Home > Windows Phone Reviews > HTC One M8 for Windows
HTC One M8 for Windows
What's Hot: Sleek and classy metal phone, pleasing full HD display, latest Snapdragon chipset.
What's Not: The rear camera fails to impress, some occasional bugs.
Reviewed September 8, 2014 by Lisa Gade, Editor
in Chief (twitter: @lisagade)
The HTC One M8 for Windows: it's everything you loved about the HTC One M8... unless you're an Android person that is. Given the name, you've already figured out this is the Windows Phone version of the M8, and if you're a fan of that elegant smartphone, you'll be thrilled to hear the hardware hasn't changed a bit. It's exactly the same physical phone according to HTC. Now that Microsoft has relaxed hardware design requirements to make it easier for manufacturers to port existing Android handsets to Windows, we'll probably see more phones repurposed with Redmond's really lovely but under-loved OS. The HTC One M8 for Windows has a 5" full HD display, a quad core Snapdragon 801 CPU, 32 gigs of storage plus a microSD card slot and of course HTC BoomSound stereo front-facing speakers. It runs Windows Phone 8.1 Update 1 and is initially exclusive to Verizon Wireless, though it will be coming to AT&T and T-Mobile.
Design and Ergonomics
We're not going to bore you with a description of the hardware: it's exactly the same as the HTC One M8 we reviewed several months ago in its Android guise. The phone is available in gunmetal gray, which I think is one of the more attractive "colors" for this unibody metal phone. Yes, the back is a bit more slippery than the light silver model with the anodized rougher finish, but the brushed metal look is so classy.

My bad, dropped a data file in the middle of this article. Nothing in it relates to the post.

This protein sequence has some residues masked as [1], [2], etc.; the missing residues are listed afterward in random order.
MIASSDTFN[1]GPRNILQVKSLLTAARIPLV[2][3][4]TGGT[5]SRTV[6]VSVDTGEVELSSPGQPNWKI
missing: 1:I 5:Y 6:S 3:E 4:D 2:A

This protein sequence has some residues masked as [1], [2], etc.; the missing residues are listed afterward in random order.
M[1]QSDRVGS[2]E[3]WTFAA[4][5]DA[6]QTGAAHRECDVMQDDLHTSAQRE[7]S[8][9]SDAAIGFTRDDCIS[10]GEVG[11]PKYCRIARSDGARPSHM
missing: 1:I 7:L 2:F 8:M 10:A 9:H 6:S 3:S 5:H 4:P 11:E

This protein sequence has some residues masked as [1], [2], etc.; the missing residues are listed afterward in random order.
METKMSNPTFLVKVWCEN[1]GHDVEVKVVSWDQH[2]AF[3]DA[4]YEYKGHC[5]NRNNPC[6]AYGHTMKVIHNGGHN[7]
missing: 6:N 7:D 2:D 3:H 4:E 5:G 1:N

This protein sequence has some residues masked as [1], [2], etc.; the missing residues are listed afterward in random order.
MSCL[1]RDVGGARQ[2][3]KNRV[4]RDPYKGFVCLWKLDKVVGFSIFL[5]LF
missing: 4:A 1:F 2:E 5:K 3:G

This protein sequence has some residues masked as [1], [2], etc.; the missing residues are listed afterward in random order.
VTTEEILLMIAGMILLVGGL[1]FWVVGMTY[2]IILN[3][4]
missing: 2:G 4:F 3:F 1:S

The optional $50 Dot View case works with the Windows version, providing time and weather through the case's grid-like cover and if you swipe down on the cover when the phone is sleeping, you can launch Cortana in voice command mode. It might take you a few tries to get that swipe gesture right, but once you do, it's pretty easy to do at will.
Calling and Data
We tested the HTC One M8 for Windows on Verizon’s network in the Dallas area and in NYC. Calls were clear and loud for both incoming and outgoing voice and the M8 impressed us overall. Data speeds on Verizon’s LTE network were par for the course in these two locations, ranging from 50Mbps download speeds in Dallas on XLTE networks to 12Mbps in congested Times Square.
For better or worse, the 4MP equivalent duo Ultrapixel camera remains. HTC developed their own camera app to take advantage of the dual camera capabilities that add depth of field info and more. HTC Zoe isn't on board as it is with the Android version, but we do get a Video Highlights app that montages recent photos together for an animated presentation. Those of you who read our Android M8 review know that we're not huge fans of the Ultrapixel HTC camera: it simply doesn't capture nearly as much detail as the 8 to 16MP competition and high contrast scenes (outdoors, sunny day) result in blown out highlights. The depth of field trick isn't impressive enough to warrant the second lens either. I'd rather have a higher megapixel camera and image processing software to create the blurred background effect that's perfect for portraits and macro shots. If you're a shutterbug, higher end Nokia Lumia models like the Icon, Lumia 1520 and of course the Lumia 1020 are still the cream of the camera phone crop.